Should all spontaneous coronary dissections need to be diagnosed by intracoronary imaging techniques?
Imaging in Cardiology

Should all spontaneous coronary dissections need to be diagnosed by intracoronary imaging techniques?

Elena Rodríguez-González1, Josebe Goirigolzarri-Artaza2, María Alejandra Restrepo-Córdoba2, Juan Francisco Oteo2, Juan Manuel Escudier-Villa2, Francisco Javier Ortigosa-Aso2, Javier Goicolea-Ruigómez2, Arturo García-Touchard2

1Department of Cardiology, Hospital General Universitario Gregorio Marañón, Madrid, Spain; 2Department of Cardiology, Hospital Universitario Puerta de Hierro, Majadahonda, Spain

Correspondence to: Arturo García-Touchard. Invasive Cardiology. Hospital Puerta de Hierro Majadahonda, Manuel de Falla 1, 28220 Madrid, Spain. Email: agtouchard@gmail.com.

Submitted Mar 12, 2017. Accepted for publication May 08, 2017.

doi: 10.21037/cdt.2017.06.02


Spontaneous coronary artery dissection (SCAD) is a rare cause of acute coronary syndrome and sudden cardiac death. The diagnosis of SCAD is based only on angiography in most of the studies (1-3) and the angiographic type 1 pattern is considered pathognomonic of an SCAD.

A 74-year-old man with history of smoking, hypertension and dyslipidemia was admitted at our center due to a minimum effort angina of recent onset, with neither ST changes in basal electrocardiogram nor troponin elevation. An echocardiogram showed preserved ejection fraction without regional wall motion abnormalities. His coronary angiography showed a 90% stenosis in the proximal left anterior descending artery (LAD) (Figure 1A,B, Figures S1 and S2 in the Supplementary Data) and the presence of a thin longitudinal radiolucent line along the LAD with extension to first diagonal branch suggesting a spontaneous coronary dissection (SCAD). Due to the Thrombolysis in myocardial infarction (TIMI) Score 3 flow and the absence of chest pain or ST segment changes at that moment, a conservative management was decided according to our SCAD protocol.

Figure 1 Angiographic images (A,B): a thin longitudinal radiolucent line along the LAD with extension to first diagonal branch can be seen after a severe stenosis in the proximal LAD suggesting a spontaneous coronary artery dissection (SCAD). This entity was discarded by both IVUS and OCT (C-F). Panels C and E (corresponding to the continuous red lines in the angiography pictures) show IVUS (C) and OCT (E) images of the LAD 10 mm distal to the severe LAD stenosis. Panels D and F (corresponding to the discontinuous red lines in the angiography pictures) show IVUS (D) and OCT (F) images of the mid-distal LAD. LAD, left anterior descending artery; IVUS, intravascular ultrasound; OCT, optical coherence tomography.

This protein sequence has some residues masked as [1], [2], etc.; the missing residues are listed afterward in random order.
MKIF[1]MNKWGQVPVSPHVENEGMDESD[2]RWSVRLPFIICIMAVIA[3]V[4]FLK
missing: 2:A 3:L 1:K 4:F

Figure S1 Left anterior oblique (LAO)/caudal view displaying a severe stenosis in the proximal left anterior descending artery (LAD) and the presence of a thin longitudinal radiolucent line along the LAD with extension to first diagonal branch suggesting a spontaneous coronary artery dissection (SCAD) (10). Available online: http://www.asvide.com/articles/1629
Figure S2 Right anterior oblique (RAO)/cranial view displaying a double-lumen appearance across the proximal LAD artery with preserved blood flow in distal segments, and the advancement of a wire across the proximal LAD stenosis (11). Available online: http://www.asvide.com/articles/1630

A second coronariography performed five days later, showed the same angiographic image with neither coronary stenosis improvement nor the healing of the SCAD. We decided then to perform percutaneous coronary intervention (PCI) to the LAD with the support of an Impella 2.5 (Abiomed, Danvers, MA, USA), considering the risk of proximal migration of the dissection to the left main/ circumflex artery while stenting. After several attempts, two PCI wires were placed in the distal LAD and the diagonal branch. An intravascular ultrasound (IVUS Opticross, Boston Scientific, Natick, MA, USA) was performed before predilatation, and surprisingly, no coronary dissection was seen (Figure 1C,D). After predilatation with a 2.0/20 mm balloon, an optical coherence tomography (OCT Dragonfly OPTIS Imaging, St Jude Medical, St Paul, MN, USA) was performed, confirming also the absence of a SCAD (Figure 1E,F). A complicated atherosclerotic plaque was evidenced instead (Figure 2A,B). The procedure was successfully concluded with the implantation of a 3.5/18 mm Xcience Expedition everolimus eluting stent (Abbott Vascular, Santa Clara, CA, USA). The longitudinal radiolucent line along the LAD disappeared after the stent implantation (Figure 3).